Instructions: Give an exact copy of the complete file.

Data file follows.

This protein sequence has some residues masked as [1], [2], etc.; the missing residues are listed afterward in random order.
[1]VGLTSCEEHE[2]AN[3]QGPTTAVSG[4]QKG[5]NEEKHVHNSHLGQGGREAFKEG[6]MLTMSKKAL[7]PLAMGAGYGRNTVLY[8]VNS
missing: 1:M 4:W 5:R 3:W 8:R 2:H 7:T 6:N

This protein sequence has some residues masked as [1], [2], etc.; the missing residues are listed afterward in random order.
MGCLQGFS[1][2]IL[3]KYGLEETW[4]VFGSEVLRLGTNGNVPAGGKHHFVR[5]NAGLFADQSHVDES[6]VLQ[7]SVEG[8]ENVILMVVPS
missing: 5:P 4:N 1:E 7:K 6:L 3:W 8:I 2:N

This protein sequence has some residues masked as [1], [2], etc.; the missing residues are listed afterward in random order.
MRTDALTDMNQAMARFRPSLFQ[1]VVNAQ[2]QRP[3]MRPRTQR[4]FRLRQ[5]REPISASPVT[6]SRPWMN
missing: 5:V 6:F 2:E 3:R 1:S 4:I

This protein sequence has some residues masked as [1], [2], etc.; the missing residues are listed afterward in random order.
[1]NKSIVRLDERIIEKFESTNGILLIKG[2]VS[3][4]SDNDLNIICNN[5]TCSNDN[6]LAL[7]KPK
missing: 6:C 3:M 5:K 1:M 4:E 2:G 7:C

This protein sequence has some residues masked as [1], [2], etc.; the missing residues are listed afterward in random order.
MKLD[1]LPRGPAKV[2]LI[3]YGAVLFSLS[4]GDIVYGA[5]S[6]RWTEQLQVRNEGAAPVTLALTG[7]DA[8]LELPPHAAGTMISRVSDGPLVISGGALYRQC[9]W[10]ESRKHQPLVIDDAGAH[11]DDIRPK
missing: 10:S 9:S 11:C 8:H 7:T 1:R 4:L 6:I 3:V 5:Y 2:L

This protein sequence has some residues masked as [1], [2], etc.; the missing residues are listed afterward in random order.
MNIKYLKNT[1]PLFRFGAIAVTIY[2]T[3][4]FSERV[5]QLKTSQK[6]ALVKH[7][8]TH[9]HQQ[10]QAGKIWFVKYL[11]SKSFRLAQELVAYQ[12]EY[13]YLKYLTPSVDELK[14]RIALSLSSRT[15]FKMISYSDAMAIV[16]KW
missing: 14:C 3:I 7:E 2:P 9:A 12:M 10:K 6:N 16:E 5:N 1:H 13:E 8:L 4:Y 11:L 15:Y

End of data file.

This protein sequence has some residues masked as [1], [2], etc.; the missing residues are listed afterward in random order.
[1]VGLTSCEEHE[2]AN[3]QGPTTAVSG[4]QKG[5]NEEKHVHNSHLGQGGREAFKEG[6]MLTMSKKAL[7]PLAMGAGYGRNTVLY[8]VNS
missing: 1:M 4:W 5:R 3:W 8:R 2:H 7:T 6:N

This protein sequence has some residues masked as [1], [2], etc.; the missing residues are listed afterward in random order.
MGCLQGFS[1][2]IL[3]KYGLEETW[4]VFGSEVLRLGTNGNVPAGGKHHFVR[5]NAGLFADQSHVDES[6]VLQ[7]SVEG[8]ENVILMVVPS
missing: 5:P 4:N 1:E 7:K 6:L 3:W 8:I 2:N

This protein sequence has some residues masked as [1], [2], etc.; the missing residues are listed afterward in random order.
MRTDALTDMNQAMARFRPSLFQ[1]VVNAQ[2]QRP[3]MRPRTQR[4]FRLRQ[5]REPISASPVT[6]SRPWMN
missing: 5:V 6:F 2:E 3:R 1:S 4:I

This protein sequence has some residues masked as [1], [2], etc.; the missing residues are listed afterward in random order.
[1]NKSIVRLDERIIEKFESTNGILLIKG[2]VS[3][4]SDNDLNIICNN[5]TCSNDN[6]LAL[7]KPK
missing: 6:C 3:M 5:K 1:M 4:E 2:G 7:C

This protein sequence has some residues masked as [1], [2], etc.; the missing residues are listed afterward in random order.
MKLD[1]LPRGPAKV[2]LI[3]YGAVLFSLS[4]GDIVYGA[5]S[6]RWTEQLQVRNEGAAPVTLALTG[7]DA[8]LELPPHAAGTMISRVSDGPLVISGGALYRQC[9]W[10]ESRKHQPLVIDDAGAH[11]DDIRPK
missing: 10:S 9:S 11:C 8:H 7:T 1:R 4:L 6:I 3:V 5:Y 2:L

This protein sequence has some residues masked as [1], [2], etc.; the missing residues are listed afterward in random order.
MNIKYLKNT[1]PLFRFGAIAVTIY[2]T[3][4]FSERV[5]QLKTSQK[6]ALVKH[7][8]TH[9]HQQ[10]QAGKIWFVKYL[11]SKSFRLAQELVAYQ[12]EY[13]YLKYLTPSVDELK[14]RIALSLSSRT[15]FKMISYSDAMAIV[16]KW
missing: 14:C 3:I 7:E 2:P 9:A 12:M 10:K 6:N 16:E 5:N 1:H 13:E 8:L 4:Y 11:L 15:Y